President Donald Trump in Montana.
Photo: Nicholas Kamm/AFP/Getty Images
Have you heard about the caravan? It is marching north like an army. There are 7,000 people in it and counting. It is a national “emergy.” It is from Honduras, but unknown Middle Easterners are mixed in. President Donald Trump has very good information about it — just ask Vice-President Mike Pence, who had a phone call on Tuesday with President Juan Orlando Hernández of Honduras. Pence has learned that leftist groups are organizing the caravan. Venezuela is funding it. So are the Democrats and George Soros, who is dictating where the caravan defecates.
The caravan is at the southern tip of Mexico, 1,100 miles away, but could be at the U.S. border any minute if you do not vote Republican. “[The November midterms] will be the election of Kavanaugh, the caravan, law and order, and common sense,” Trump told a rally in Montana last week. “I think [the caravan] could be a blessing in disguise because it shows how bad our laws are,” he told USA Today Monday. “The Democrats are responsible for that.”
Trump’s relentless fearmongering toward the men, women, and children laboriously making their way north on foot from Central America reached a new apex Thursday when news broke that Defense Secretary James Mattis planned to send “800 or more” additional troops to the U.S.-Mexico border. The prospect of armed guards lining up from San Diego to the Gulf Coast to rebuff the enemy at the gate is galvanizing imagery — as is intended. It is also not actually what is happening, and their deployment marks another absurd development in Republicans’ efforts to turn the caravan into a wedge issue before the elections.
CNN reports that it is unclear if the 800 new U.S. soldiers will consist of active-duty troops or activated National Guard. They will join 2,100 Guard personnel already present at the border and reportedly not be involved in any “lethal operations.” Their duties will include to “provide fencing, wall materials,” and “tents and medical care for border authorities.” But for many observers, the perception of their presence will inevitably be of a siege. That is the point. As Ed Kilgore notes, the fantasy of an impending confrontation between white-led civilization and a brown immigrant horde is a timeworn subject of global right-wing panic, vividly illustrated in the racist 1973 French novel by Jean Raspail — and purported Stephen K. Bannon favorite — The Camp of the Saints.
In recent weeks, Republican officials past and present have expended significant energy trying to inflame this panic. “[Border Patrol agents] will defend this line,” Thomas Homan, ICE’s former acting director, told Fox News Monday. “Thank God we got a president sitting in the White House who … has [their] backs.” Trump has lied several times about the caravan’s features to make it seem more sinister, including about the aforementioned Democrats funding it and “unknown Middle Easterners” peppering its ranks. When asked by a reporter Tuesday if he could prove the latter claim, the president replied, “There’s no proof of anything.” When asked by the Daily Beast if the president’s outlandish assertions about the caravan were true, a senior White House official responded, “It doesn’t matter if it’s 100 percent accurate. This is the play.”
The president’s “play” is most successful when he harps on who might be in the caravan rather than who actually is. So far, there is no evidence of the left-wing conspiracy Trump and his administration allege is driving the migrants, nor that any of them are “Middle Easterners” — a clear dog whistle meant to imply a terrorist threat. There is evidence, however, that Besi Jaqueline Lopez has two daughters — Victoria, 4, and Elisabeth, 3 — and left Honduras with them “to find work for a better future.” There is evidence that Ingrid Andino fled because she feared local gangs would murder her 16-year-old son, and that Paola Oviedo’s ex-husband was threatening to kill her, so she took her 18-month-old baby and ran north.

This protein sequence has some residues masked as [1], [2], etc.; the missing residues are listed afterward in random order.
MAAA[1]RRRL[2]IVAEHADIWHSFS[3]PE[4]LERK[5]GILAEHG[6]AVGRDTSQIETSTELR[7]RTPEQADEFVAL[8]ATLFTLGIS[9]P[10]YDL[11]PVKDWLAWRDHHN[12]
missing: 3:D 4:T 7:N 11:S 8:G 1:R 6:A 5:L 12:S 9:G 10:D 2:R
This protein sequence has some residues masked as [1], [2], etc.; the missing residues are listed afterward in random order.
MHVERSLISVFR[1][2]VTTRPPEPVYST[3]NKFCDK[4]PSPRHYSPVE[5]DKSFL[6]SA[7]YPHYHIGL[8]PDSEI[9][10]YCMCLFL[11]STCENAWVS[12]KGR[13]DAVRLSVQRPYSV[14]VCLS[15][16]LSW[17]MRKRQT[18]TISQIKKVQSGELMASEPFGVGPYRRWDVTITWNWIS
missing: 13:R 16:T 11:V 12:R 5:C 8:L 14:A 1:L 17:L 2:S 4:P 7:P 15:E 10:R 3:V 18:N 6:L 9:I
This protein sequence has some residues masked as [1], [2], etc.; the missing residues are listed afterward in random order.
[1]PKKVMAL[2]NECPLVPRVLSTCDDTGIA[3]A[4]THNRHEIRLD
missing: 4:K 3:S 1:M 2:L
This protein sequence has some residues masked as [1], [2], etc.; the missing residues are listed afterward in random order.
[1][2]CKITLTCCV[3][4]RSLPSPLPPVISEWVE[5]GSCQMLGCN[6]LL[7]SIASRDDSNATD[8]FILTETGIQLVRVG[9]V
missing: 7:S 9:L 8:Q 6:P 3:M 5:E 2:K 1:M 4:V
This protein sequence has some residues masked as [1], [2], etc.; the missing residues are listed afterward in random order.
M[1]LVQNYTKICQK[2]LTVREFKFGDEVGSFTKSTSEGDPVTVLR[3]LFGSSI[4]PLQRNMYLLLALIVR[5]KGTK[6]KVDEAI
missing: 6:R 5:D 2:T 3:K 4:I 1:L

These women and the strivers traveling alongside them for protection are the people around whom Republicans are trying to rile up their base, mostly by lying about them and their intentions. The rhetoric they use intentionally invokes conspiracy and invasion. Trump has repeatedly referred to the migrants’ journey as an “onslaught,” suggesting violence where none has taken place. When the president calls for military deployment to stop the caravan — after first implying that it has already overwhelmed Mexican authorities — he is intentionally conjuring the specter of a military campaign approaching U.S. soil, consuming all in its path. He is betting this proves catnip for panic-prone conservatives when they go to the polls in November. “What’s to stop them?” Carol Shields, a Republican in northern Minnesota, told the New York Times. “We have a lot of people who live on lakes in the summer and winter someplace else. When they come back in the spring, their house would be occupied.”
Occupation, invasion, onslaughts. As Eric Levitz writes, these are the worries Republicans hope will preoccupy voters rather than the GOP’s actual policy positions. You have heard about the caravan not because it poses an actual threat — this one is larger than usual, but several migrant caravans consisting of hundreds of people, and sometimes more than 1,500, have traveled north in the past two years — but because Trump and his surrogates want you to. The Mattis deployment is a logical next step. A troop surge implies current security is insufficient — that our bulwarks are being fortified in proportion to the forces threatening to overwhelm them. It means the cavalry is on its way. It is a pageant, and an absurd one. But Trump can continue to call on troops as long as he wants people to believe more troops are needed. Whether they are or not is secondary. The prize is a panicked electorate on November 6.